Coffee Cake: Simply Classic


Sometimes it is easy to forget about the classics. We get enamored with all the bells and whistles that come with the arrival of the next big thing. This happens with cars, fashion, houses, and even food.

I am frequently told, "I can't bake."

Well, I beg to differ. I always suggest that we start with the basics, or really the classics, to get a feel of how things are done. Form a good base of knowledge, and then build from there.

Today I am sharing one of the easiest recipes for a new baker: Classic Coffee Cake. Funny thing is, this has always been my go-to recipe for this brunch favorite.

Add berries if you like, but what makes this coffee cake so good is its enduring, classic taste and look.


Classic Coffee Cake

For the cake

1 1/4 sticks unsalted butter
2 1/2 cups all purpose flour
1 teaspoon baking soda
1 teaspoon baking powder
1/2 teaspoon salt
1 cup sugar
3 eggs
1 tablespoon vanilla
1 1/2 cup sour cream

For the topping

3 cups flour
1 cup brown sugar
1 teaspoon salt
1 tablespoon cinnamon
3 sticks of room temperature butter

In a medium sized bowl combine all the ingredients. Working with your fingers, mix the butter and sugar until large clumps form. Set aside. 

To make the cake

Preheat oven to 350 degrees.
Prepare 9-inch by 13-inch baking pan by buttering it.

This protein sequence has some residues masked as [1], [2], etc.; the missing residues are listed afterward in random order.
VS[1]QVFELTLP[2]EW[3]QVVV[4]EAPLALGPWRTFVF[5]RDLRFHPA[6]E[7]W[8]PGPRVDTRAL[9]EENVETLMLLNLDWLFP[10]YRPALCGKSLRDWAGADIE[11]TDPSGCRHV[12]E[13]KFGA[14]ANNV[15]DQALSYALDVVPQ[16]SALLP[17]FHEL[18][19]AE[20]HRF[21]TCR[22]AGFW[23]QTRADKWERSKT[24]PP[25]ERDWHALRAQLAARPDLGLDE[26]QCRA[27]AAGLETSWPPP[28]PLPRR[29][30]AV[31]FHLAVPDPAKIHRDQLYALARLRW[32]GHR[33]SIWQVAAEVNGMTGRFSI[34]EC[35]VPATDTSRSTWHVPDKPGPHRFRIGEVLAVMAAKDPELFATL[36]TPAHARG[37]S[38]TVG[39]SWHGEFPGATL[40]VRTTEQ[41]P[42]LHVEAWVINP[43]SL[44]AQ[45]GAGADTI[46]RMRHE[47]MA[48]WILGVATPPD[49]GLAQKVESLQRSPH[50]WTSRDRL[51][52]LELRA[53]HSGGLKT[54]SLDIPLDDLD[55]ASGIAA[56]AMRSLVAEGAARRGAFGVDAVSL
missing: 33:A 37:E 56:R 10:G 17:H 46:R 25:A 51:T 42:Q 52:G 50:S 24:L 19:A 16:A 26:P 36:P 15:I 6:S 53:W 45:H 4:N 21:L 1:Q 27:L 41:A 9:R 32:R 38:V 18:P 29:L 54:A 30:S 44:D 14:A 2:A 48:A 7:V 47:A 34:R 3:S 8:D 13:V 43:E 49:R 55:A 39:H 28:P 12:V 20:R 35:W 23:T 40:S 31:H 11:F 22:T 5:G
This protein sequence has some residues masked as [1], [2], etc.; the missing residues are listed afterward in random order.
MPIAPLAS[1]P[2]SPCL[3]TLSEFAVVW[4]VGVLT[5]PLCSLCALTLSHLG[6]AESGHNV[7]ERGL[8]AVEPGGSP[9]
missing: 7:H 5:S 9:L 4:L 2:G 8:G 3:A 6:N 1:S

Beat the butter and sugar until light and fluffy. Scrape down the bowl and mix again, assuring that the butter and sugar are incorporated. Add eggs one at a time, making sure that they are fully mixed in before adding the next egg. Add vanilla extract. Next add half the flour mixture, mix, and then add all of the sour cream, ending with the remaining flour. Mix until everything is nicely combined.
Pour batter into prepared pan. Smooth out with a spatula. Sprinkle the topping over the batter. Bake for about 40 minutes or until a tester comes out clean.
Dust with powdered sugar and serve!


Andrea Charroin was a trained baker and pastry chef in San Francisco before she and her family moved to Redding 11 years ago. After falling in love with Redding’s downtown, Andrea and husband Westley opened a little pastry shop, Rene-Joule Patisserie, across from the Cascade Theatre. For the three years Rene-Joule was in business, it was renowned for making everything from scratch, using the best ingredients and keeping with a seasonal menu. To this day, Andrea is asked about her Marathon Bars, Orange Twists and sourdough bread.

Copyright 2009 Andrea R. Charroin. Visit her blog at

Andrea Charroin
Andrea Charroin is a trained baker and pastry chef. She worked in San Francisco before she, her husband, Westley, and their two sons moved to Redding. They fell in love with Redding’s downtown and opened a little pastry shop, Rene-Joule Patisserie.
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6 Responses

  1. This looks sooo good. I think I would add fruit like you suggested.

  2. Mom says:

    How could you go wrong with that "secret ingredient"….butter. Sounds like a winner for my next brunch.

  3. Alice Bell says:

    How many berries would you add? A cup or so?

    • Andrea says:

      Hi Alice, thanks for reading!
      I would add a cup cup and a half of berries. I just saw some beautiful organic raspberries at Safeway that would be a delight!

  4. Larry says:

    boy o boy…just when I can't eat anything, you come up with another winning recipe.

  5. Joy says:


    Wonderful food photos – you are great baker and photographer !

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